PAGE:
Continue reading “Art for art’s sake”

The art of being human

In my teaching I find myself, occasionally, reminding my students that they are human beings, not human doings, for surely one of the consequences of the information age is a relentless doing? In London there are those who bring sleeping bags to work, who eat gazing at handhelds, who travel talking into mobile phones, and who do their deals ‘after’ work over a pint. I remind my students that at times it is good to take one’s foot off the accelerator — to simply be, for are we or are we not human beings? It has to be said that Christians are, on the whole, equally manic: great at doing things, not least some pretty exhausting services on the ‘sabbath’. Perhaps this is why within popular (I would use the term ‘unthinking’) Christianity there is a lot of talk about the afterlife, conceived in terms of clouds, interminable hymn-singing, gazing on divine glory, and, generally, taking a well-earned rest. Continue reading “The art of being human”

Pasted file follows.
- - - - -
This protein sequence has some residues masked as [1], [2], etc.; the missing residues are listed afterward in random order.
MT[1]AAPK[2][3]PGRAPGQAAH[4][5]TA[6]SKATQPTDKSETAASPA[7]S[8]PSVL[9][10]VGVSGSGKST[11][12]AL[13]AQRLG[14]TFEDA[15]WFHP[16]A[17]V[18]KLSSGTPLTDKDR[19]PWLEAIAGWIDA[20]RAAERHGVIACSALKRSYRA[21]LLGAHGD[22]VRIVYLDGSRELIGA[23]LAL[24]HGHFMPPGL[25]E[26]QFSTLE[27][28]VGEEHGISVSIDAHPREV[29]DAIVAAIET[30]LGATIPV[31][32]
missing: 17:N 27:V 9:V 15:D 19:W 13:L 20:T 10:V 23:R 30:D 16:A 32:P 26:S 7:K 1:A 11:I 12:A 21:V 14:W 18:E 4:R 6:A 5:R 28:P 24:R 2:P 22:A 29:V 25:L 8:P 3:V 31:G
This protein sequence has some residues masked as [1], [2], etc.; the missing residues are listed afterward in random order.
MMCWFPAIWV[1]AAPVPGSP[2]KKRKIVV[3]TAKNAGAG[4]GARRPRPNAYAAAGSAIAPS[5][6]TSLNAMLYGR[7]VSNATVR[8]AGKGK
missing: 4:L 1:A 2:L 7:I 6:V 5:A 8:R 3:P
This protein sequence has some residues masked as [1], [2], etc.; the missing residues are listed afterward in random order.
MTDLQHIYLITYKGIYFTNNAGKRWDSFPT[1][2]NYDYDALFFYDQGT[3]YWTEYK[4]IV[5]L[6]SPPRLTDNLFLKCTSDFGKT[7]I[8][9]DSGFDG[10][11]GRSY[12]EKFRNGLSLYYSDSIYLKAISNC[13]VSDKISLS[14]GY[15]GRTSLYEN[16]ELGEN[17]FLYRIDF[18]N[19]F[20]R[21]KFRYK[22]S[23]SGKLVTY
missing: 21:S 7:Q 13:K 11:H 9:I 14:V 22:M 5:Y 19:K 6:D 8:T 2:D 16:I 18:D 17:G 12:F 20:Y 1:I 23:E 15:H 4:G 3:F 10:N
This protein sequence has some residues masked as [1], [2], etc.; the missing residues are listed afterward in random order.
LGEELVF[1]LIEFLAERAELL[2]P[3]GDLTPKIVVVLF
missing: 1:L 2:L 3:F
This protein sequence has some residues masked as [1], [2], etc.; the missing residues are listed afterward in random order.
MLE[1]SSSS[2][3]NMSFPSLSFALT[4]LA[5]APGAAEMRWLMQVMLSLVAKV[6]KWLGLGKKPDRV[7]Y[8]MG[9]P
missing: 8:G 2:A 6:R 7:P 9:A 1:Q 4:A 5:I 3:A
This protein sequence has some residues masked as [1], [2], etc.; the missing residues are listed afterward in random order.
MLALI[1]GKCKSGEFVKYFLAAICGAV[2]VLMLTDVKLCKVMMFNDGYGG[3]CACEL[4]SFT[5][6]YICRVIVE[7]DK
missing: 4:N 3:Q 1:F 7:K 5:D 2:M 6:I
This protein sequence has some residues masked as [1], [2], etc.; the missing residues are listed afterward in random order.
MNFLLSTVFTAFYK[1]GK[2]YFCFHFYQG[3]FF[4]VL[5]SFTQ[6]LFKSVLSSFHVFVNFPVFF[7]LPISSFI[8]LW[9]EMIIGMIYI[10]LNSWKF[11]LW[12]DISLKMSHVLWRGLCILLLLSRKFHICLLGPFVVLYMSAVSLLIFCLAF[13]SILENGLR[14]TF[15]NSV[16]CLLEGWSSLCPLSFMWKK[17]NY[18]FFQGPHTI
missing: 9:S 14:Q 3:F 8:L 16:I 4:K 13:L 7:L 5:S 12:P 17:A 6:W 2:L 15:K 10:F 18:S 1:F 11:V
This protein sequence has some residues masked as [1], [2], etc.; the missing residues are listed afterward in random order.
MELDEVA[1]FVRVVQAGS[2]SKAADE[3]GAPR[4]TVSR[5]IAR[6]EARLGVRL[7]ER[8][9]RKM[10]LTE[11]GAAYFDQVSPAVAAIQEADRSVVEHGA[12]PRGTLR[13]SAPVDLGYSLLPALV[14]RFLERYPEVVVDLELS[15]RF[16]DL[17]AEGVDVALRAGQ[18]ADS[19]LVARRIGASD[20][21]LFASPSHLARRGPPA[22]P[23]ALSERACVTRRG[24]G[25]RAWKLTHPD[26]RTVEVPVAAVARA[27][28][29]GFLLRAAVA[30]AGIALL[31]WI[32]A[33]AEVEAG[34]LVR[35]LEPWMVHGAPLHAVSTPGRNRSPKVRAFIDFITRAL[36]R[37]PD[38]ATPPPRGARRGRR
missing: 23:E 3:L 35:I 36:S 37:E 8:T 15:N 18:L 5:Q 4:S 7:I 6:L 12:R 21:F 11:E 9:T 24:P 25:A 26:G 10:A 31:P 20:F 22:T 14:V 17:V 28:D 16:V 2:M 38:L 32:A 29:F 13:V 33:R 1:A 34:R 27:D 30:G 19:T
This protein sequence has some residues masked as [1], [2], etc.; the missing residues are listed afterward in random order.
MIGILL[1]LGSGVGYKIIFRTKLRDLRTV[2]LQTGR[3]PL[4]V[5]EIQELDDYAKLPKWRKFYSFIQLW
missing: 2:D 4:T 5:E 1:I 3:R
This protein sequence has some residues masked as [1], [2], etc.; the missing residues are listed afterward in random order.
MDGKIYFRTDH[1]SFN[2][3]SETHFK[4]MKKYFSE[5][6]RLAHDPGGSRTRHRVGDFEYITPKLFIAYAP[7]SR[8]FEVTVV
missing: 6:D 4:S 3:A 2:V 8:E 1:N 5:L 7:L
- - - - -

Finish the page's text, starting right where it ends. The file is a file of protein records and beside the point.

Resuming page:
Intellectualism—exploring mind and faith

Following on from my last post about ‘isms’, let’s have a closer look at intellectualism

Recently I was at a meeting where the gifted speaker mentioned in passing that in the West we are far too intellectual. The eastern mind, he suggested, was more open and appropriate to ‘real’ Christianity; intuitive, imaginative appropriation by the heart was of higher value than mere intellectual assent.
There are two issues which need uncovering here. Continue reading “Intellectualism—exploring mind and faith”